This is what my mom’s notebook looked like.

Blue 3-ring binder full of Mom's important documents
Mom's 3-ring binder open showing a document in a clear plastic sheet protector

I used the clear plastic sleeves for Mom’s notebook. In the photo on the right, I included the information on Mom’s heart stent just in case we ever needed to tell someone about that.

Mostly, setting up a notebook like this just takes time. Time collecting items, writing, copying and then organizing in the notebook. However, it’s manageable and could be done over several weekends or months.

If you’d like an easier way to create this notebook, I have a solution for you. I have a document created already. It’s available in my Etsy store by clicking on the box below. All you have to do is print it out and fill in the blanks.

Creating something like this also forces you to start thinking about your life and the end of your life. How do you want to be remembered? What do you want people to remember about you?

When I die notebook options

If you don’t want to use a 3-ring binder, there are options. You could put information in file folders, or one large expandable file folder, or 1 of those file folder carrying case. You could stuff everything into a box but then you’d waste time looking for something so I wouldn’t recommend that!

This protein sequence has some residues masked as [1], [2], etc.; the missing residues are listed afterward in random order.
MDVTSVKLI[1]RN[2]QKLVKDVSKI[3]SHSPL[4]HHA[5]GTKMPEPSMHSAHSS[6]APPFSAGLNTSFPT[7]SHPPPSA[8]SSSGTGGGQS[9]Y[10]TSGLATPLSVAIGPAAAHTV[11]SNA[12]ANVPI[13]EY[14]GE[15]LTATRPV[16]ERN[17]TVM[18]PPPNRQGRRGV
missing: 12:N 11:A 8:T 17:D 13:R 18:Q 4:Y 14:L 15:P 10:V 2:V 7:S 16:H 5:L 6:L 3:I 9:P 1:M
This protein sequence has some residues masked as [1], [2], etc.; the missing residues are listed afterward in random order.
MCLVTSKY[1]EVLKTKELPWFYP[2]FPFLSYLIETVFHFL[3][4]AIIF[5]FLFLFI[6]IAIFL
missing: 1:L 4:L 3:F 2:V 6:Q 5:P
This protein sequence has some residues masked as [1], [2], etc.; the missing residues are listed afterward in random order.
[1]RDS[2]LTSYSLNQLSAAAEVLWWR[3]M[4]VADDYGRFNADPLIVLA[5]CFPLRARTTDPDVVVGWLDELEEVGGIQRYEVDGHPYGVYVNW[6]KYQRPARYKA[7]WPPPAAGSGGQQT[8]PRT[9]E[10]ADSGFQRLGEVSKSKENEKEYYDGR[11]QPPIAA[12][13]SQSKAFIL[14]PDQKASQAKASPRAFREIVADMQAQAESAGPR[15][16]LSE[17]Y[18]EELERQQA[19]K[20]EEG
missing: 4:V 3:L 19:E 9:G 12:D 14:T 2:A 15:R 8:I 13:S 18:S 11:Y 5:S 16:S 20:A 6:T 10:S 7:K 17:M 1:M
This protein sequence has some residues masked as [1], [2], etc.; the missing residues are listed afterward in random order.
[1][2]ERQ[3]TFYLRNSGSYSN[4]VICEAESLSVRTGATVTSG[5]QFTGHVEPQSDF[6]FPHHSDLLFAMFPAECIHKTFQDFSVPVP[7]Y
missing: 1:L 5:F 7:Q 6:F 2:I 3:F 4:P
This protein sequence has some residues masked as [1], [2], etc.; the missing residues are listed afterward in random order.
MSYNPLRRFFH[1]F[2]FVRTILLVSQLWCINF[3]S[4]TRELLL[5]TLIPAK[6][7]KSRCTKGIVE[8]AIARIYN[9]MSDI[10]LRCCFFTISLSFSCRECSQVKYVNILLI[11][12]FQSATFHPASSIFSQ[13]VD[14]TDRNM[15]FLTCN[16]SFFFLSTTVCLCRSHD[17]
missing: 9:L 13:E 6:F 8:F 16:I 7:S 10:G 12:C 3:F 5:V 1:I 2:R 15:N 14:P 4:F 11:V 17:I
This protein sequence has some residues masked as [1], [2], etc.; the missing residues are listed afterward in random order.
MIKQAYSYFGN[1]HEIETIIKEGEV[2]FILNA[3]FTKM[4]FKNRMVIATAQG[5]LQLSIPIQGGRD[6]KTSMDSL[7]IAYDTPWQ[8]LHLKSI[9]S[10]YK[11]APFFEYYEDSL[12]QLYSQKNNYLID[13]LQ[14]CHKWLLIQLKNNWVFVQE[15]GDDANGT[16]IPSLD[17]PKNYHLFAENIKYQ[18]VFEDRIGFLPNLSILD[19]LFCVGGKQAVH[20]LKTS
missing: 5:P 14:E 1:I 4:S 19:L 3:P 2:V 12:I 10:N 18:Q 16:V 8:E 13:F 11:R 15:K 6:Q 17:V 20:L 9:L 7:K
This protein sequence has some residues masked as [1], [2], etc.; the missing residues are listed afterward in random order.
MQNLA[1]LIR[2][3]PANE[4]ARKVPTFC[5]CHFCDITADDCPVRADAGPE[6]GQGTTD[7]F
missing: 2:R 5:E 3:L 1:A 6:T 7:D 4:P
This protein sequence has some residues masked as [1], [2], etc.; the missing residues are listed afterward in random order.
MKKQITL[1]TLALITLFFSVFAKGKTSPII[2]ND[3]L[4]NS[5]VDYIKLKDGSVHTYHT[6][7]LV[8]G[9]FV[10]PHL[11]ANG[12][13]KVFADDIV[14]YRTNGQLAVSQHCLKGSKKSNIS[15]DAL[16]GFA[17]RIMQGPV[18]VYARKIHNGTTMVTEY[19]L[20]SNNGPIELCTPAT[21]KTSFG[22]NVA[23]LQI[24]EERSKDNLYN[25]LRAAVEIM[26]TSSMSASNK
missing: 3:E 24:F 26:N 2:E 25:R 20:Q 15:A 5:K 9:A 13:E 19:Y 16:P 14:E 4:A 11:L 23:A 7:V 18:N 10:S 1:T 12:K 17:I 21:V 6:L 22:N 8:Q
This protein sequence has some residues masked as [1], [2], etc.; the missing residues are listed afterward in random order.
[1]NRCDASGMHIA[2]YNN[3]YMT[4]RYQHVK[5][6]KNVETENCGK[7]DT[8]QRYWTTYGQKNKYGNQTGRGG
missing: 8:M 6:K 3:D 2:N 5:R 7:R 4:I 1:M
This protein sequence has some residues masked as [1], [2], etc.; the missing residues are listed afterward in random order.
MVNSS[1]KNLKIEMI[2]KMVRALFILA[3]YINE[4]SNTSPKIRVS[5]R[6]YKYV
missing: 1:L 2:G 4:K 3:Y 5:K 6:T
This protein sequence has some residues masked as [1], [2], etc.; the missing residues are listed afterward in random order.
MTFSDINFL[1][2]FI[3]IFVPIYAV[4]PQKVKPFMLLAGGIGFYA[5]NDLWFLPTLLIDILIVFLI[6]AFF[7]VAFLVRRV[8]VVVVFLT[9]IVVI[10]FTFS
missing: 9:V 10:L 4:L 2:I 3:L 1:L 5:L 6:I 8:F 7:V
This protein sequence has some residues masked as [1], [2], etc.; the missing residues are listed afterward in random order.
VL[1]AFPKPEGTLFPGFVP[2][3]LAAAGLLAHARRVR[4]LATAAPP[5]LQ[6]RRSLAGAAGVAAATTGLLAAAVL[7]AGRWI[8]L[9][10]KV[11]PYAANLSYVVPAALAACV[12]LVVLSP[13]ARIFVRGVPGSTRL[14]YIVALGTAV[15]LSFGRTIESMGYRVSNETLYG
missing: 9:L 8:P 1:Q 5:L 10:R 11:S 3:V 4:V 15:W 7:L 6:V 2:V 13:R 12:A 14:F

Where to keep the notebook

File things away, let someone know where it is and/or how to access it. I have 3 older brothers, all of whom live out of town. I told each one about the notebook and where it was located.

Be cautious about keeping this notebook in a safe deposit box. When the time comes and you need this in a hurry, a safe deposit box in a bank is not readily accessible. 

You do, however, want to keep some documents in a secure place. Just make a note in the binder of where these items are located.

Update as needed

Lastly, if there are changes in wills, funeral plans, etc. then be sure to update the pages.

A good suggestion is to put a calendar reminder on your phone either bi-monthly, quarterly or 2x a year to look over the notebook to see if there are any changes to be made and to do so at that time.

Overall, creating an End of Life Planning Notebook, a Legacy Binder, a When I Die notebook or whatever your term is for it can provide peace of mind and clarity for both you and your loved ones. It can ensure that your end-of-life wishes are respected and followed, and can help reduce stress and uncertainty during a difficult time.